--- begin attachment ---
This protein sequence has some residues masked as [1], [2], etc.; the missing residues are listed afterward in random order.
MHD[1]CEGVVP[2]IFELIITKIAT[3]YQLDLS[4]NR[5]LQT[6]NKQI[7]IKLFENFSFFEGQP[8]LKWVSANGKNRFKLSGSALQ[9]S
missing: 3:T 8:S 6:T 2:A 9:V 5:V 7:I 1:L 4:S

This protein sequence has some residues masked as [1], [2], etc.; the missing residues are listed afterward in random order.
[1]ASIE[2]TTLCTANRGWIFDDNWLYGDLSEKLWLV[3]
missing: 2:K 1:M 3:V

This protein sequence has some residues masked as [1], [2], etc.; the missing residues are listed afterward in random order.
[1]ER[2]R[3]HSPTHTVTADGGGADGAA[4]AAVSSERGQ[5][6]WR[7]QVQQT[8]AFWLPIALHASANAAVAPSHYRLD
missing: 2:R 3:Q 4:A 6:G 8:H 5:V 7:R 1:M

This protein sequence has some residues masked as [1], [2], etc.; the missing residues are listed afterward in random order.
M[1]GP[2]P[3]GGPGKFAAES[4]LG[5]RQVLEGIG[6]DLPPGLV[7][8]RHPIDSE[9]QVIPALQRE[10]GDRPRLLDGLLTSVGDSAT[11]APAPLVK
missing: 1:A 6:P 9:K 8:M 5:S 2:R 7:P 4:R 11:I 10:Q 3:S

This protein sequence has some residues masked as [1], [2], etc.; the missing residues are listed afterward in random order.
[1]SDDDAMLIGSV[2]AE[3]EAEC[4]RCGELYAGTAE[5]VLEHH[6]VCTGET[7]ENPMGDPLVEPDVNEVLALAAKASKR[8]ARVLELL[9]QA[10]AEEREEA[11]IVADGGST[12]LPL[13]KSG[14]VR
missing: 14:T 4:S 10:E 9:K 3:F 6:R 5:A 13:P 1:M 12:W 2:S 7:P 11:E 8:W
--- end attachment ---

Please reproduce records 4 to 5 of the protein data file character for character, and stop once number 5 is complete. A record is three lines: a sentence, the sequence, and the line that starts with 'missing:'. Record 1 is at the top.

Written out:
This protein sequence has some residues masked as [1], [2], etc.; the missing residues are listed afterward in random order.
M[1]GP[2]P[3]GGPGKFAAES[4]LG[5]RQVLEGIG[6]DLPPGLV[7][8]RHPIDSE[9]QVIPALQRE[10]GDRPRLLDGLLTSVGDSAT[11]APAPLVK
missing: 1:A 6:P 9:K 8:M 5:S 2:R 7:P 4:R 11:I 10:Q 3:S

This protein sequence has some residues masked as [1], [2], etc.; the missing residues are listed afterward in random order.
[1]SDDDAMLIGSV[2]AE[3]EAEC[4]RCGELYAGTAE[5]VLEHH[6]VCTGET[7]ENPMGDPLVEPDVNEVLALAAKASKR[8]ARVLELL[9]QA[10]AEEREEA[11]IVADGGST[12]LPL[13]KSG[14]VR
missing: 14:T 4:S 10:E 9:K 3:F 6:R 5:A 13:P 1:M 12:W 2:S 7:P 11:E 8:W